I had been there in the construction phase. Anyone on the Cape who could swing a hammer had been there. Part of the fun of building, for Giampiccolo, was fighting with contractors and firing them, unpaid. Then he would flog the next hapless fellow to speed the schedule, to the point where all sorts of incompetents were hired including, for a brief stint, your father. No one person was on the job for long. I had not seen the inside of the finished house until Sukey took me there.
She brought me on a blustery September afternoon, unseasonably cold, the kind of day your mother could not abide. The tide was low, and we could see the perches and groynes scarring the flats. Those were the names my father used for them -- sunken posts and boards crisscrossing the beach below the high-tide mark, holding sand and slowing erosion. You may remember the truck tires people on Harm's Way set in front of the dunes -- marsh grass grew in them. You and I used to gather the mussels that attached themselves to the tires, and the occasional oyster in the grass. After you left, the Audubon group sued to have the tires removed, on the grounds that they trapped sand that should have swept northward toward the piping-plover nesting grounds. Same thing -- perches and groynes. Ways for a man to hold sand in front of his home while starving the downcurrent beach.
Nationally, Giampiccolo became known because his house went down in spectacular fashion and because he was nowhere to be found. But the local story, like every story on Cape Cod, concerned real estate. Here, Giampiccolo was famous for getting permission to build perches and groynes at a time when neighbors were fighting losing battles to erect a seawall. There's the real measure of power in America, winning the right to mess with nature.
In the early nineties, Giampiccolo bought a plot of unbuildable land on the Sesuit beachfront, a long, wide strip of dune. Then he hired engineers and lawyers to say the dune was not a dune but a sandbank and therefore buildable, and more engineers and lawyers to say the septic systems would not affect the bay, and then architects and lawyers to say that height restrictions should not apply since he was reproducing a structure of historic importance, a Victorian building that had once graced the King's Highway at the Sesuit crossroads. What was rumored must surely have been true, that Giampiccolo's finagling was enhanced by bribes and corrupt promises and, when necessary, strong-arm tactics. In the end, Giampiccolo had permission to build a seafront monstrosity and a seawall to protect it -- an ecological and aesthetic nightmare, complete with perches and groynes the lawyers claimed as an ancient right attaching to the property.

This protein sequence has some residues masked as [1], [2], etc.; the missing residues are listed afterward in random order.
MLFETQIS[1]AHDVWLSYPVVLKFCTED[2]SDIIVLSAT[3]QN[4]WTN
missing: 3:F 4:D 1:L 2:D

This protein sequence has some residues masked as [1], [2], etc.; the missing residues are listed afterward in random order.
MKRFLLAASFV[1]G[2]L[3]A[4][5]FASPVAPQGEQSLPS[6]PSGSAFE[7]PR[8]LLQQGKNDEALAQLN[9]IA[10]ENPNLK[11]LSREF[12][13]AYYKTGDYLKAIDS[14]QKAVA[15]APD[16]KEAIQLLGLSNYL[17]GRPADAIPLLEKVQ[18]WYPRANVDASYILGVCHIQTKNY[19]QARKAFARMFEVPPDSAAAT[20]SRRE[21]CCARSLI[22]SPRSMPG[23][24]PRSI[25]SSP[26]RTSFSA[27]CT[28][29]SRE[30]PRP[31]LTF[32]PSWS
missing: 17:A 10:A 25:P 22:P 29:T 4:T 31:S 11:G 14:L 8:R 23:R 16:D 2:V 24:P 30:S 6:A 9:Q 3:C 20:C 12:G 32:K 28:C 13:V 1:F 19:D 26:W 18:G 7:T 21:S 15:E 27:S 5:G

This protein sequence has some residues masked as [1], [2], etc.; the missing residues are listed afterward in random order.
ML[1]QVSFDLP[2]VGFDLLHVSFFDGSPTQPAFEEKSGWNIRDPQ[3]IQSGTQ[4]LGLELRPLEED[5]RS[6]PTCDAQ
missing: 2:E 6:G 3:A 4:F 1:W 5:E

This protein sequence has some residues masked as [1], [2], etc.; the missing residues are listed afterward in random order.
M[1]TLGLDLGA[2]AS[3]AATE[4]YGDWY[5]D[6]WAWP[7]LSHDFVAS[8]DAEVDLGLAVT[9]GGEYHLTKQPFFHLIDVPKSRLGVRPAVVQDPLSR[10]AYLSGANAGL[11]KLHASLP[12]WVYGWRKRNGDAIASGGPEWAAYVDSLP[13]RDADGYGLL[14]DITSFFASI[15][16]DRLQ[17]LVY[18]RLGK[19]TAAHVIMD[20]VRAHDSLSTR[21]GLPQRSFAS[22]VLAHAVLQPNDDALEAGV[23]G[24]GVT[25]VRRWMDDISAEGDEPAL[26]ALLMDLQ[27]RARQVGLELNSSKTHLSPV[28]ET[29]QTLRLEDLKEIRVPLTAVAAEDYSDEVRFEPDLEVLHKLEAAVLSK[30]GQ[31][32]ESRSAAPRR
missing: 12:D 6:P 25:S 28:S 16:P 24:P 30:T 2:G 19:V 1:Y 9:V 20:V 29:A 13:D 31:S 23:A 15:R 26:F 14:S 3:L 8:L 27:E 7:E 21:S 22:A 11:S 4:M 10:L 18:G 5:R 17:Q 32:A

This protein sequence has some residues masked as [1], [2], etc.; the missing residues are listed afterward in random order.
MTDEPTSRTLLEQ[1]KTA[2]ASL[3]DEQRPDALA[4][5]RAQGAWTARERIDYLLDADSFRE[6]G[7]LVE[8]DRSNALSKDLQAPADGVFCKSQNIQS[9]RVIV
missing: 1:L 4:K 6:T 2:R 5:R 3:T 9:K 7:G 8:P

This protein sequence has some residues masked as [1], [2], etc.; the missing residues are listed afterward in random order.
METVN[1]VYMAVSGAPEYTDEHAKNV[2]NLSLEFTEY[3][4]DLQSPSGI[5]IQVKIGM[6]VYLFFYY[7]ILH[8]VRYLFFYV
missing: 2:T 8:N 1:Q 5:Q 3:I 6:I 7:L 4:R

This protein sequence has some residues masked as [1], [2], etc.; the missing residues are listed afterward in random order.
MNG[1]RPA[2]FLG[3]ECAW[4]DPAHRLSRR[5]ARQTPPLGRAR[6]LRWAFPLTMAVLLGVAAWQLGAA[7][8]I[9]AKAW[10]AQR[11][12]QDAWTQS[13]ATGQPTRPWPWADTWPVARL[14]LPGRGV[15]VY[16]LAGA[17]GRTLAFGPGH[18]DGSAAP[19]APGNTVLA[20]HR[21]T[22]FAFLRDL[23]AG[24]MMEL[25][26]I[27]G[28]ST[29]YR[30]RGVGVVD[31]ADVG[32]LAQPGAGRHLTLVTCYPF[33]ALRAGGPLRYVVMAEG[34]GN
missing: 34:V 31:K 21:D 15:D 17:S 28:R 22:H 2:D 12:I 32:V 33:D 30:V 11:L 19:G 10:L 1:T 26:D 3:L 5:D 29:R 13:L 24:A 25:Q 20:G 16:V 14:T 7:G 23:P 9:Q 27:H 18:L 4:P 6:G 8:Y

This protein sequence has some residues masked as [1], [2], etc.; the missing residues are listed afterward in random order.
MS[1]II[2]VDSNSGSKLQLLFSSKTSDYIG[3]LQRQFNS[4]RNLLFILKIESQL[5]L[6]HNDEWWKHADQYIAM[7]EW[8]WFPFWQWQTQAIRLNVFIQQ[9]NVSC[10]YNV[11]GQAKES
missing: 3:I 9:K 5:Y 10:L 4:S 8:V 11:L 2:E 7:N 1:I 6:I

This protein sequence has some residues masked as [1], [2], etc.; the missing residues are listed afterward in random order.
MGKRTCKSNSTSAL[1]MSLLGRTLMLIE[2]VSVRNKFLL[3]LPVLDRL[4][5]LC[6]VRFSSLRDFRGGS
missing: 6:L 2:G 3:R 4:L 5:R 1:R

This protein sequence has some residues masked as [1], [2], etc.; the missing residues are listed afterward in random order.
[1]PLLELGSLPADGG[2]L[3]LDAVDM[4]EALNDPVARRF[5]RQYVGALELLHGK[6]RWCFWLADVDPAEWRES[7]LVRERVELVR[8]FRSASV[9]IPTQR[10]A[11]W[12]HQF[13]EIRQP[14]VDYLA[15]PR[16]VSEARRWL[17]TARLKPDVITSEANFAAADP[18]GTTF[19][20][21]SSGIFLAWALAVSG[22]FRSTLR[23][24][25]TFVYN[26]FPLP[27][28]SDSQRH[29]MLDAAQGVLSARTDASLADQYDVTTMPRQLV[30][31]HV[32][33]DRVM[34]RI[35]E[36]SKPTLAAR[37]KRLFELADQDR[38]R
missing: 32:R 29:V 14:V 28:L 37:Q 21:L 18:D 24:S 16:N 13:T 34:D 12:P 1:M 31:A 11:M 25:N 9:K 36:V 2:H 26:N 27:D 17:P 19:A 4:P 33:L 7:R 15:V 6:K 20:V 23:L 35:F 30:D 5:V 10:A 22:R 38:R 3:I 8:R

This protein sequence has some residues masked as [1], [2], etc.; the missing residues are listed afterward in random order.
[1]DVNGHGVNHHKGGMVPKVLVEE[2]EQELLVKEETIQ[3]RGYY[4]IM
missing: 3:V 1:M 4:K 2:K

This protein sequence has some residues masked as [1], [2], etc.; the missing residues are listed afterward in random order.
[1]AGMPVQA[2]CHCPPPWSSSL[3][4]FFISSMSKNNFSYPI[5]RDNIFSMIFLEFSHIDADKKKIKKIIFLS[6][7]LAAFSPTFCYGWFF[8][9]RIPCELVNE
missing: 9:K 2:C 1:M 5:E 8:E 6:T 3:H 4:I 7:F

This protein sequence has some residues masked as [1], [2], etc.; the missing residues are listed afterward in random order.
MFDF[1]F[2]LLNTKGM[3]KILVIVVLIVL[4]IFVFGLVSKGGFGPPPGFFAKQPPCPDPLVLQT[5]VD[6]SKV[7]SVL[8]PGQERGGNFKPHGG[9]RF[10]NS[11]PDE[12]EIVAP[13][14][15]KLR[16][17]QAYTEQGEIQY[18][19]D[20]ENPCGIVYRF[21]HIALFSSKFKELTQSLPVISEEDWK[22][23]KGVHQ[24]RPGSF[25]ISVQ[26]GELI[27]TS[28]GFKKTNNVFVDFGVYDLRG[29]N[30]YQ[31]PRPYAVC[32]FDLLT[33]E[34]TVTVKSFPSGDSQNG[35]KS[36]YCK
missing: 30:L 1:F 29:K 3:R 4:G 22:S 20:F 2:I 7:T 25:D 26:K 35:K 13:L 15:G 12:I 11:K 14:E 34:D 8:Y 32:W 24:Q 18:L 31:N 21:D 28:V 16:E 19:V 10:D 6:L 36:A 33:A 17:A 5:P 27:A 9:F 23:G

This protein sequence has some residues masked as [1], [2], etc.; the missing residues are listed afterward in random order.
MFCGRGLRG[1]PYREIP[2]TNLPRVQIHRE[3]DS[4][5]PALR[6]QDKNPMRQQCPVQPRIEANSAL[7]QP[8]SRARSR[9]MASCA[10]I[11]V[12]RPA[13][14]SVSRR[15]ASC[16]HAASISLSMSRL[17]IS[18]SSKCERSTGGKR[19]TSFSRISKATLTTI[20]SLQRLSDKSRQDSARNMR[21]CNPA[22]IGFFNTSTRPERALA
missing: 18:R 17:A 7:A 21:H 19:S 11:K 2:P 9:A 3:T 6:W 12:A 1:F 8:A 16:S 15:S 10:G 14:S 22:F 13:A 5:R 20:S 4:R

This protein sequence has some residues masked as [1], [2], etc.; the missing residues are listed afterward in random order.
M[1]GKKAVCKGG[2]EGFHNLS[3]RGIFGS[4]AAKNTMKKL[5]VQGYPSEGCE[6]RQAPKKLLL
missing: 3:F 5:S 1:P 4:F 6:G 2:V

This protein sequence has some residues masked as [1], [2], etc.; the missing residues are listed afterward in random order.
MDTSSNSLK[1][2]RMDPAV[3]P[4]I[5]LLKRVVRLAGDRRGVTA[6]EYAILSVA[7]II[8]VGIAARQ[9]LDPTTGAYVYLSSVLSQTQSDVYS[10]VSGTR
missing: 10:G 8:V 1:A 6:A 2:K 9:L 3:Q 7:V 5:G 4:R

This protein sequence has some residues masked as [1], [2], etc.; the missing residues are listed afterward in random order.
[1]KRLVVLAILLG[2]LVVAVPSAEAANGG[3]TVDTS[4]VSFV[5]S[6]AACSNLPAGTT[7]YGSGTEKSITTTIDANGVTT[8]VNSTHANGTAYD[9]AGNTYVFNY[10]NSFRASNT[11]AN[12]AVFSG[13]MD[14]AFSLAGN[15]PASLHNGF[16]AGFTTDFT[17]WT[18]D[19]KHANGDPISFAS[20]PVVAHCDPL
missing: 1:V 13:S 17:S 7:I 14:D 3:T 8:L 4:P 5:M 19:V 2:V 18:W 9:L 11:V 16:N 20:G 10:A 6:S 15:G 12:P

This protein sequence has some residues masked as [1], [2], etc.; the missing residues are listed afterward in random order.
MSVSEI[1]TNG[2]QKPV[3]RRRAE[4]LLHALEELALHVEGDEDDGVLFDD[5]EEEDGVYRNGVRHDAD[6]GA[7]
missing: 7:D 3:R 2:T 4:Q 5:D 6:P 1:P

I don't suppose Sukey felt moral outrage at Giampiccolo's having skirted communal rules. She was a realtor, she had seen it all. As for me, I had been too well schooled in political skepticism to worry over planning boards. I assume laws will favor the rich or be broken by them. But it is true that I did not like to see the beach scarred, did not like seeing a selfish man's imprint on what should belong to all of us in common.
Unfair, I protested. I was referring not to the perches and groynes but to Sukey's marching me past them, knowing how they would disturb me. She answered by wrapping her arms around mine and sliding her hands into my coat pockets. Funny, how a woman can slip a hand into yours and mean almost anything by it. Your mother would press up against me when we walked on cold days. With Anais -- that was how your mother used to spell her name -- the gesture asked why I had brought her to a home where the elements are harsh. Sukey's hands say only, we share. Warmth, adventures. Like musketeers, all for one and one for all. My pockets are her pockets; she takes without asking.
Come along, Chip, she said. Can't a body take you for a stroll?
Two hummocks of dune met at the beach side of the Giampiccolo house. Stairs ran between them. The beach juts eastward at that point. As you walk up the strand from the cottage, you round the bend and disappear from view. That was one of many promising aspects to the Giampiccolo site. From any distance, there was no way to see me enter or leave. What characterizes successful gambles is favorable odds. Sukey is a master gambler.
Copyright © 2001 by Peter D. Kramer
Blood at the Root
"A gripping, timely, and important examination of American racism."
- PW Starred Review
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